Leak detector for malfunctions

Leak detector for malfunctions<br />  

One of the most common causes of functional anomalies in climate control systems is inefficient cooling circuit flow, which very slightly reduces the quantity of coolant gas, leading to a gradual reduction in performance through to a total breakdown. In these cases, careful leak detection must be performed on all of the system's components.

There are various types of leak detection options: contrast solutions to be added to the coolant fluid, and UV lamps which make the contrast solution visible; electronic detectors which give off an acoustic signal when a leak is detected, however small, and including in hard to reach areas; solutions which, when sprayed in liquid form at the point where the flow is reduced, form a foam which reacts with the coolant gas. Finally, there is leak detection using nitrogen, a useful technique both when flushing the system and when checking flow, performed using special climate control flushing kits.

Fiat Professional’s tips

To ensure your climate control system always runs efficiently, you should use it often, even in winter. The climate control is a system in itself, with its own motor (the compressor), heat exchangers (condenser and evaporator), filters and tubes, and it is always under pressure, even when it is not activated.
In every season, the system plays its part in improving on-board safety: by dehumidifying the air which enters the passenger compartment, it solves the problem of window misting, which can be especially irritating in autumn and winter.
At the end of a long journey, especially on rainy and damp days, it is a good habit to get into to leave the air vents running on full power for a few minutes before stopping. Simply switch off the climate control system and leave only the ventilation active. This will allow the evaporator and the vents to dry and passengers can get used to the external temperature. It also limits the formation of mould and bacteria caused by damp, which can lead to unpleasant odours and allergic reactions. Regular replacement of the passenger compartment filter is crucial to ensure you always have clean air on-board.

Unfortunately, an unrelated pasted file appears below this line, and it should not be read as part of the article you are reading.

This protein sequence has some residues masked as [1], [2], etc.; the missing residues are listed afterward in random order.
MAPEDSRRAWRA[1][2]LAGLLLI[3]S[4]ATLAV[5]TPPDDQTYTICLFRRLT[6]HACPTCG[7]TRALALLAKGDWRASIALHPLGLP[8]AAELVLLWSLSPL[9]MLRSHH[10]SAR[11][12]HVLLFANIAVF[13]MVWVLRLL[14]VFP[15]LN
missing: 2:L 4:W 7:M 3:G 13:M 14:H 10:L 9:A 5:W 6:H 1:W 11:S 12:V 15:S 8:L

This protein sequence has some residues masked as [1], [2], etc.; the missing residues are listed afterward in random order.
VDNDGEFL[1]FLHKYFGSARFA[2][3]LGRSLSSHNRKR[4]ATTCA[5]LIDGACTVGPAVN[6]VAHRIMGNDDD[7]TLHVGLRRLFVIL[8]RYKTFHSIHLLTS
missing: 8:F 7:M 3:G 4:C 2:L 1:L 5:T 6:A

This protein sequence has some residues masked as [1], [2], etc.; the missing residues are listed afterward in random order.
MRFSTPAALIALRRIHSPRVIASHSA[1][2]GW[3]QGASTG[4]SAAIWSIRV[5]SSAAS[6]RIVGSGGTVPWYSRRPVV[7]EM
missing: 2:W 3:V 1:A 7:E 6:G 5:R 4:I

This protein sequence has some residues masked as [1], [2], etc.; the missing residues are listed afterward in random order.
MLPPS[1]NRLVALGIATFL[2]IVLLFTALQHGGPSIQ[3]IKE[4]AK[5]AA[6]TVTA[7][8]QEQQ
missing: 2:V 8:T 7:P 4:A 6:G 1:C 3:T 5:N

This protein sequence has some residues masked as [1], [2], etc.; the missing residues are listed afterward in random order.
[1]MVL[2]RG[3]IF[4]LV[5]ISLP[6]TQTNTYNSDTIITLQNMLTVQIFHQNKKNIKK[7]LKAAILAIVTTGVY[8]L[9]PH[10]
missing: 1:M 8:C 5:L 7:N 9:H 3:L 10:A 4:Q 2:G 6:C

For optimum thermal comfort and to avoid thermal shocks, especially in summer, the climate control should never be programmed at too low a temperature. Ideally, the difference between the ambient temperature and the in-car temperature should be no more than 6° – 7°.
Direct the cool air flow upwards and not directly on to the body. This helps the heavier cool air to mix with the lighter warm air.

To ensure optimum climate control performance, it is good to recharge the coolant gas every two years.



If you notice a reduction in the performance of your climate control system and it doesn't seem to be cooling efficiently, you may need to carry out leak detection and recharge the coolant gas. In any case, it is recommended that you recharge the gas every two years.
If you notice a pool of water forming underneath the front of your vehicle after travelling with the air conditioning switched on, this is not a problem: it is the evaporator dripping because the frost which forms on the panels is melting.

If your windows are often misted, even when the climate control is on, the passenger compartment air flow may be low. If the passenger compartment filter is too full of impurities or clogged for a prolonged period, it must be replaced.